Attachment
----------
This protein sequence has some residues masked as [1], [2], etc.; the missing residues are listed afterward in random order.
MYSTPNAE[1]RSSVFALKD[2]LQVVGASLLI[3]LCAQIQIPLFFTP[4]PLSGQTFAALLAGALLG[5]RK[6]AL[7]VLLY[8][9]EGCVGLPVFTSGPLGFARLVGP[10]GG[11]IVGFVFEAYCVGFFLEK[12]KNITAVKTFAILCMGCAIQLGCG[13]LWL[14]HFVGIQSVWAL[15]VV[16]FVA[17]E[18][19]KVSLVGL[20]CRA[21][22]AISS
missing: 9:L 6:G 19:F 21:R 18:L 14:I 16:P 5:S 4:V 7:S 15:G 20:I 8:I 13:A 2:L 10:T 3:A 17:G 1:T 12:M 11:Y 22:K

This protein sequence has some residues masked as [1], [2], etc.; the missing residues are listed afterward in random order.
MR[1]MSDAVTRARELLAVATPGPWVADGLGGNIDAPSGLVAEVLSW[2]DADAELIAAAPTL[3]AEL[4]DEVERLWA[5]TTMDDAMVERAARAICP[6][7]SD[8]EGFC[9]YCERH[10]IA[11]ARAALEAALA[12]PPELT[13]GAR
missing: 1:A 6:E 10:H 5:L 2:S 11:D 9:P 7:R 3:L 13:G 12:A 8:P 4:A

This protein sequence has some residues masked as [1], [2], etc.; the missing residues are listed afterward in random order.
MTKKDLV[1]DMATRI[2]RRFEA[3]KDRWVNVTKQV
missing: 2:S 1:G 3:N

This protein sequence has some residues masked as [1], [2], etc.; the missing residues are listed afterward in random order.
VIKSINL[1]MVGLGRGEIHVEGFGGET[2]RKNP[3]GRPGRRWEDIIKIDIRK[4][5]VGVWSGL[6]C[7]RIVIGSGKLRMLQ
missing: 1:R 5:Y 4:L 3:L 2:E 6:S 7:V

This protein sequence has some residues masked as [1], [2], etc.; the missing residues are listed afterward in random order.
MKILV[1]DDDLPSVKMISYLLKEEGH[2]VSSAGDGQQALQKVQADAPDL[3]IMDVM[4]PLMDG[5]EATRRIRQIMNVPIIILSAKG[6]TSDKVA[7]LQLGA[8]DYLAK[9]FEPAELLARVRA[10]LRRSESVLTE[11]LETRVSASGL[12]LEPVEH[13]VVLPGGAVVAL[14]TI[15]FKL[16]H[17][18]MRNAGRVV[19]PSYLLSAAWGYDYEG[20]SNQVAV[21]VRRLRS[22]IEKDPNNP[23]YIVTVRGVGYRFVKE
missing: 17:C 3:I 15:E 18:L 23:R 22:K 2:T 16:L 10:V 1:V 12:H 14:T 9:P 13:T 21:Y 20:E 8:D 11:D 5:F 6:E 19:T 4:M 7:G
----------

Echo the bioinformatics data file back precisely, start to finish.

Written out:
This protein sequence has some residues masked as [1], [2], etc.; the missing residues are listed afterward in random order.
MYSTPNAE[1]RSSVFALKD[2]LQVVGASLLI[3]LCAQIQIPLFFTP[4]PLSGQTFAALLAGALLG[5]RK[6]AL[7]VLLY[8][9]EGCVGLPVFTSGPLGFARLVGP[10]GG[11]IVGFVFEAYCVGFFLEK[12]KNITAVKTFAILCMGCAIQLGCG[13]LWL[14]HFVGIQSVWAL[15]VV[16]FVA[17]E[18][19]KVSLVGL[20]CRA[21][22]AISS
missing: 9:L 6:G 19:F 21:R 18:L 14:I 16:P 5:S 4:V 7:S 15:G 20:I 8:I 13:A 2:L 10:T 3:A 17:G 1:T 12:M 11:Y 22:K

This protein sequence has some residues masked as [1], [2], etc.; the missing residues are listed afterward in random order.
MR[1]MSDAVTRARELLAVATPGPWVADGLGGNIDAPSGLVAEVLSW[2]DADAELIAAAPTL[3]AEL[4]DEVERLWA[5]TTMDDAMVERAARAICP[6][7]SD[8]EGFC[9]YCERH[10]IA[11]ARAALEAALA[12]PPELT[13]GAR
missing: 1:A 6:E 10:H 5:L 2:S 11:D 9:P 7:R 3:L 13:G 12:A 8:P 4:A

This protein sequence has some residues masked as [1], [2], etc.; the missing residues are listed afterward in random order.
MTKKDLV[1]DMATRI[2]RRFEA[3]KDRWVNVTKQV
missing: 2:S 1:G 3:N

This protein sequence has some residues masked as [1], [2], etc.; the missing residues are listed afterward in random order.
VIKSINL[1]MVGLGRGEIHVEGFGGET[2]RKNP[3]GRPGRRWEDIIKIDIRK[4][5]VGVWSGL[6]C[7]RIVIGSGKLRMLQ
missing: 1:R 5:Y 4:L 3:L 2:E 6:S 7:V

This protein sequence has some residues masked as [1], [2], etc.; the missing residues are listed afterward in random order.
MKILV[1]DDDLPSVKMISYLLKEEGH[2]VSSAGDGQQALQKVQADAPDL[3]IMDVM[4]PLMDG[5]EATRRIRQIMNVPIIILSAKG[6]TSDKVA[7]LQLGA[8]DYLAK[9]FEPAELLARVRA[10]LRRSESVLTE[11]LETRVSASGL[12]LEPVEH[13]VVLPGGAVVAL[14]TI[15]FKL[16]H[17][18]MRNAGRVV[19]PSYLLSAAWGYDYEG[20]SNQVAV[21]VRRLRS[22]IEKDPNNP[23]YIVTVRGVGYRFVKE
missing: 17:C 3:I 15:E 18:L 23:R 22:K 2:T 16:L 10:V 1:V 12:H 14:T 9:P 13:T 21:Y 20:E 8:D 11:D 5:F 6:E 19:T 4:M 7:G